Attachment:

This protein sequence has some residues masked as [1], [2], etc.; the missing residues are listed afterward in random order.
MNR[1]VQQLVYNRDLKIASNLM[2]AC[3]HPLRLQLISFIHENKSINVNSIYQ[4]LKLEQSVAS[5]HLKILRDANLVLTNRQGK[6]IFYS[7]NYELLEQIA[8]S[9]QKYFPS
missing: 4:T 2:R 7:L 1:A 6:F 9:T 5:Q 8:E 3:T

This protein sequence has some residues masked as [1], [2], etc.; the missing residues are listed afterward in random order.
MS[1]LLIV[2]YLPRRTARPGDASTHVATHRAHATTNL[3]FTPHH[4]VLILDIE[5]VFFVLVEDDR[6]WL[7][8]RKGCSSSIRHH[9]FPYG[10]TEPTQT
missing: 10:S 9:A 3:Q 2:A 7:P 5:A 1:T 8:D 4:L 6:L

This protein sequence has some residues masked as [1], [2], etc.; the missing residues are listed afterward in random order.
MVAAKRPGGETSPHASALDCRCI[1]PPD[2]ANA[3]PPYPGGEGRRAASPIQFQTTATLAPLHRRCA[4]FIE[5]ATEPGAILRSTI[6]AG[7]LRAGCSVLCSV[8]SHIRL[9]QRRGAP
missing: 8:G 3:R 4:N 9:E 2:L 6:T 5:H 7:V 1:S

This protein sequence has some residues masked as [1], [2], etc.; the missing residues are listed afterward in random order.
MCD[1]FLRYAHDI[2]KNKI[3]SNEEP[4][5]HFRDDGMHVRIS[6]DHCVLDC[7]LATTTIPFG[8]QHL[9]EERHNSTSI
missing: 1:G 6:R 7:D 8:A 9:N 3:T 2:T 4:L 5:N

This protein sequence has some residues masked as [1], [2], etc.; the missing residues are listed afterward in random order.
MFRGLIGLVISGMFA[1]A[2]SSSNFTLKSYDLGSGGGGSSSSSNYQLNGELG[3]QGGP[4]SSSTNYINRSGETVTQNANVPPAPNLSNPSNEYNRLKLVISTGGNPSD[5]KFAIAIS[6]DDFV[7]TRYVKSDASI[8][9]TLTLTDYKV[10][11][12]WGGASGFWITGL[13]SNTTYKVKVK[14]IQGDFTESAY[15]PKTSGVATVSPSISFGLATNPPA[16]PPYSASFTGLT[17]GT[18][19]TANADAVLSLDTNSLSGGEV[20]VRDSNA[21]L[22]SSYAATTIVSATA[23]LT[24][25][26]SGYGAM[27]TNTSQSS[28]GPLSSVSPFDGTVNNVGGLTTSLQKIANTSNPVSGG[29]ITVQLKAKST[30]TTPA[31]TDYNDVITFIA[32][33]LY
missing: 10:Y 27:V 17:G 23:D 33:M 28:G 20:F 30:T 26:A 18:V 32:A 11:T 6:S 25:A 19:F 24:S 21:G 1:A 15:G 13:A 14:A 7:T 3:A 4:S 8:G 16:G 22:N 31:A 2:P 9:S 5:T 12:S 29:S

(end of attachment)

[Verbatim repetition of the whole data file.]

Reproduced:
This protein sequence has some residues masked as [1], [2], etc.; the missing residues are listed afterward in random order.
MNR[1]VQQLVYNRDLKIASNLM[2]AC[3]HPLRLQLISFIHENKSINVNSIYQ[4]LKLEQSVAS[5]HLKILRDANLVLTNRQGK[6]IFYS[7]NYELLEQIA[8]S[9]QKYFPS
missing: 4:T 2:R 7:L 1:A 6:F 9:T 5:Q 8:E 3:T

This protein sequence has some residues masked as [1], [2], etc.; the missing residues are listed afterward in random order.
MS[1]LLIV[2]YLPRRTARPGDASTHVATHRAHATTNL[3]FTPHH[4]VLILDIE[5]VFFVLVEDDR[6]WL[7][8]RKGCSSSIRHH[9]FPYG[10]TEPTQT
missing: 10:S 9:A 3:Q 2:A 7:P 5:A 1:T 8:D 4:L 6:L

This protein sequence has some residues masked as [1], [2], etc.; the missing residues are listed afterward in random order.
MVAAKRPGGETSPHASALDCRCI[1]PPD[2]ANA[3]PPYPGGEGRRAASPIQFQTTATLAPLHRRCA[4]FIE[5]ATEPGAILRSTI[6]AG[7]LRAGCSVLCSV[8]SHIRL[9]QRRGAP
missing: 8:G 3:R 4:N 9:E 2:L 6:T 5:H 7:V 1:S

This protein sequence has some residues masked as [1], [2], etc.; the missing residues are listed afterward in random order.
MCD[1]FLRYAHDI[2]KNKI[3]SNEEP[4][5]HFRDDGMHVRIS[6]DHCVLDC[7]LATTTIPFG[8]QHL[9]EERHNSTSI
missing: 1:G 6:R 7:D 8:A 9:N 3:T 2:T 4:L 5:N

This protein sequence has some residues masked as [1], [2], etc.; the missing residues are listed afterward in random order.
MFRGLIGLVISGMFA[1]A[2]SSSNFTLKSYDLGSGGGGSSSSSNYQLNGELG[3]QGGP[4]SSSTNYINRSGETVTQNANVPPAPNLSNPSNEYNRLKLVISTGGNPSD[5]KFAIAIS[6]DDFV[7]TRYVKSDASI[8][9]TLTLTDYKV[10][11][12]WGGASGFWITGL[13]SNTTYKVKVK[14]IQGDFTESAY[15]PKTSGVATVSPSISFGLATNPPA[16]PPYSASFTGLT[17]GT[18][19]TANADAVLSLDTNSLSGGEV[20]VRDSNA[21]L[22]SSYAATTIVSATA[23]LT[24][25][26]SGYGAM[27]TNTSQSS[28]GPLSSVSPFDGTVNNVGGLTTSLQKIANTSNPVSGG[29]ITVQLKAKST[30]TTPA[31]TDYNDVITFIA[32][33]LY
missing: 10:Y 27:V 17:G 23:D 33:M 28:G 20:F 30:T 26:A 18:V 32:A 11:T 6:S 25:A 19:F 24:S 21:G 1:A 15:G 13:A 14:A 7:T 3:A 4:S 8:G 16:G 22:N 31:A 2:P 9:S 5:T 12:S 29:S